Ice 3x a day, stretching, mobility exercises, foam rolling, and strictly bodyweight work with a caloric deficit for 2 months and a cycle of NSAIDs for 10 days to start. Ibuprofen or Naproxen Sodium. Is that something you can try to commit to? We can brainstorm and make a serious plan to try to get you back to where you were, physically and mentally.

Even if none of this sounds like what you want to do, stop playing basketball and stop running.


I understand what you’re saying. I just dont think that’s something he needs to worry about. What he needs to worry about is continuing to sustain more injuries, and ones that will require replacement potentially, if he keeps on. It would be better for him to quit in my opinion, than force a major replacement. But that’s just my opinion.


And I didn’t mean that he should keep training the way he does. I’ve been one of the first to say to ease back to let the issues heal up.
I’m all in for rehab stuff and I don’t believe that one should push through injuries.
J did it when he came back from surgery and I was to say the least very surprised that he returned as strong as he did.
BUT I think you misunderstand what I say, maybe because english isn’t my native language, and that I can’t express myself as clear as I can in my own language.
I’m sorry for the misunderstanding.


@mortdk I never took it that way man.


I couldn’t agree more the high impact of basketball and running is death to older joints.

Serious rehab takes a focus and heavy pullback on the type of work done. It sucks. But it is best for long term plans.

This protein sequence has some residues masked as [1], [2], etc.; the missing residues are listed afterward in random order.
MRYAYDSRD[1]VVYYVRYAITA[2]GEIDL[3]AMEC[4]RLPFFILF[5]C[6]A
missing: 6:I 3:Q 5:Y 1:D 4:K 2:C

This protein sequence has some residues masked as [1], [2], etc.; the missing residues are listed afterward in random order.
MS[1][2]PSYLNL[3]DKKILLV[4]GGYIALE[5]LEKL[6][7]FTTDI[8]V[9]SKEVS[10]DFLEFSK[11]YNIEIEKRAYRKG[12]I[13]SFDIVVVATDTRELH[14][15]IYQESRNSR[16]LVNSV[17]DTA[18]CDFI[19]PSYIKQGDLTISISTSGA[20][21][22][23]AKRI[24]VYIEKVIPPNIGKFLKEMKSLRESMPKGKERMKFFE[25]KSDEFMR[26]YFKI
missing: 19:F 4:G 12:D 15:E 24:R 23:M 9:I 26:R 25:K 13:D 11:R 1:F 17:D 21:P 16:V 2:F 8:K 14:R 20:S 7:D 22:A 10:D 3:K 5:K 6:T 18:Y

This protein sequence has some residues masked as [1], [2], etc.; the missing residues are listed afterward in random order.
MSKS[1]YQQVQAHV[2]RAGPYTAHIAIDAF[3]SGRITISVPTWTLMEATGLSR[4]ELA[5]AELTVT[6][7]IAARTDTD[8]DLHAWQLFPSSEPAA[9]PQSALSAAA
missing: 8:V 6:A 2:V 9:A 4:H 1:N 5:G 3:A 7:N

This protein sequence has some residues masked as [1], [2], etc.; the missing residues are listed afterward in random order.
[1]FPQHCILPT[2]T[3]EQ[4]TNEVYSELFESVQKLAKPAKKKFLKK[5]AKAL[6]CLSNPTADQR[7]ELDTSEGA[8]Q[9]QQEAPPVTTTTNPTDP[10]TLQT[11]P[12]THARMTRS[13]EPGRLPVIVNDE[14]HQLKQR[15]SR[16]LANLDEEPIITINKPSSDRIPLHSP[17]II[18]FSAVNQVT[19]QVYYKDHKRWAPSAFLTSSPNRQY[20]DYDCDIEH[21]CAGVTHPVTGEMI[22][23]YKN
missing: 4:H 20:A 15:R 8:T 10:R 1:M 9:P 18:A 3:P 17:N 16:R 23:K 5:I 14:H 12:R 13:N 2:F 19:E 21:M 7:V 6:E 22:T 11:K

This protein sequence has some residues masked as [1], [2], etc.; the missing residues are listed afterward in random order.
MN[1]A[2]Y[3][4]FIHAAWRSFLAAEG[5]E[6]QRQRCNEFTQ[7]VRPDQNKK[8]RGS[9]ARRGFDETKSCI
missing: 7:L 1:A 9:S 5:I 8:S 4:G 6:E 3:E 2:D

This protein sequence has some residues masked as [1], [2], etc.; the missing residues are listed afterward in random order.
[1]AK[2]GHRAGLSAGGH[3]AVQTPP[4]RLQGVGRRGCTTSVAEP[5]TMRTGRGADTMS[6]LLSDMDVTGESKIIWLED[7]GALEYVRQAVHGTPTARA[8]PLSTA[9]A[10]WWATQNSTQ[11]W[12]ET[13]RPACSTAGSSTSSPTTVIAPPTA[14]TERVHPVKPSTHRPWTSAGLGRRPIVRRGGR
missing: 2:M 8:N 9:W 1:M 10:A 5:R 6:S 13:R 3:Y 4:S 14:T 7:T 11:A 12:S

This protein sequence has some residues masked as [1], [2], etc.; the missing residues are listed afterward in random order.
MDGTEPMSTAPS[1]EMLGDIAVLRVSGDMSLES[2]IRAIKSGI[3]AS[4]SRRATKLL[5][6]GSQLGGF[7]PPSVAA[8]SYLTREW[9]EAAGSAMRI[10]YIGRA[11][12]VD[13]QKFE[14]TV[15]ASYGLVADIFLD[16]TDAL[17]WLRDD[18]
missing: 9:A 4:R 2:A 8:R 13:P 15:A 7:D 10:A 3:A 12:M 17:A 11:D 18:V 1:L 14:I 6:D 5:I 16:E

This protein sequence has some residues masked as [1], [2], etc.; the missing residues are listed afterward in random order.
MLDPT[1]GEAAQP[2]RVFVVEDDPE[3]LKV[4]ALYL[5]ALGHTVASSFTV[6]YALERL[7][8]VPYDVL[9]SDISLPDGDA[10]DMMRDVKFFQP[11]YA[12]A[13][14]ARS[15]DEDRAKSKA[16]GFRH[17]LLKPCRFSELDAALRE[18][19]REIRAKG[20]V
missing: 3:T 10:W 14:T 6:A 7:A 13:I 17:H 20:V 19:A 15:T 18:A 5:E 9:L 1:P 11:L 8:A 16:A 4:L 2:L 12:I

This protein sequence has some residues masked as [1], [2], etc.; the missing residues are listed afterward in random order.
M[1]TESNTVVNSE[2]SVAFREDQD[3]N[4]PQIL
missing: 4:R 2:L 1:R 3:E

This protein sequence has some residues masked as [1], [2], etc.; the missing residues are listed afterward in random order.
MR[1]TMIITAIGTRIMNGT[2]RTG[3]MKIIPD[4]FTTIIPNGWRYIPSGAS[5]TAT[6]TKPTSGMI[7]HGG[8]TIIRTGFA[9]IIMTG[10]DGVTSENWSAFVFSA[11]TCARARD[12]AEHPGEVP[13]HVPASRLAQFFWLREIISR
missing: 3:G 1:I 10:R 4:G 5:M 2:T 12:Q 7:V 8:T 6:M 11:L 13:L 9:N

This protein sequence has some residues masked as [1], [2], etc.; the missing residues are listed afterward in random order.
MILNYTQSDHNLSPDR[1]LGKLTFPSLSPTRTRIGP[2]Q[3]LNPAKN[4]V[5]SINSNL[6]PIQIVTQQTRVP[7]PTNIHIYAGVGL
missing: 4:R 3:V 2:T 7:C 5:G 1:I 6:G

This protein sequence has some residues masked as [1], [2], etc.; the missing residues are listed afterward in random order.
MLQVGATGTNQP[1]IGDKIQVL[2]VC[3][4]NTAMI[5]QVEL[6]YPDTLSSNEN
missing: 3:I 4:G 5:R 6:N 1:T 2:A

No worries man, everyone’s just trying to help! I think we all see the clear issue.


You’re correct in my case…

…but this is also correct. In the past when I’ve had to completely shut it down I struggle to come back. I sit around and start to fee like crap. I don’t want to get going again because I feel like crap. It’s a vicious circle that I have to break and it takes a couple of weeks of forcing things.

This is correct and a large part of why my above statement seems to happen. I was actually depressed during those phases of my life. It was rough.

This is the toughest pill to swallow right now. I’ve kind of accepted my weight lifting limitations. I’m really enjoying basketball right now. It’s the highlight of my week. And I’m just now starting to get into decent shape again so it’ll be tough to let go. I know it’s awful for my hip though.

I ran a seven day protocol of 400mg twice per day after I hurt my shoulder. My shoulder got better but it didn’t affect my hip. The steroid injection didn’t help either.

This will be tough but I’ve actually found myself leaning that way this past week. The simple sessions of Cindy left me sore and doubled as conditioning. I don’t know about high pulls though…that’s a bit extreme :wink: Can I do lateral raises?

To be honest I don’t even know what to do right now. I was hoping my chiropractor could guide me but I had to cancel my appointment on Tuesday. I have another Monday. What do I strengthen and how do I know when I’m strong enough? I still haven’t identified a problem in my hip. I never did. The diagnosis was a torn hip labrum but no one ever explained why my muscles were so tight. The best theory or guess was that my body was guarding itself.

The closest thing I got to an answer about the cause of my injury was that some people are built in a way that causes hip impingement. Some have problems early in life and some have it later in life. It just depends on what they do and how bad it is. I wouldn’t call that an answer. It was like a way of saying it was inevitable for me because of my bone structure. I asked what I could do going forward and all I got was to not squat below 90 degrees and to avoid high impact loading. Well, that last one is obviously a shot at basketball but I started experiencing symptoms before my return to basketball so I can’t blame that.

I appreciate everyone’s input. I know ya’ll are trying to help me right the ship before it sinks.


Hell yeah, any non-overhead shoulder work is probably awesome, and it was more the hip drive that you’d use to bring the bar up in SGHP, combined with the force of catching the bar at hip height.

High rep lat delt work for the win dude. Grab a band and hold 2 15lb DBs while also holding a band handle in each hand and stepping on the band. Do 15 reps. Drop the band, pick the DBs back up and do 15 reps. Drop the DBs, pick up just the band, do 15 reps.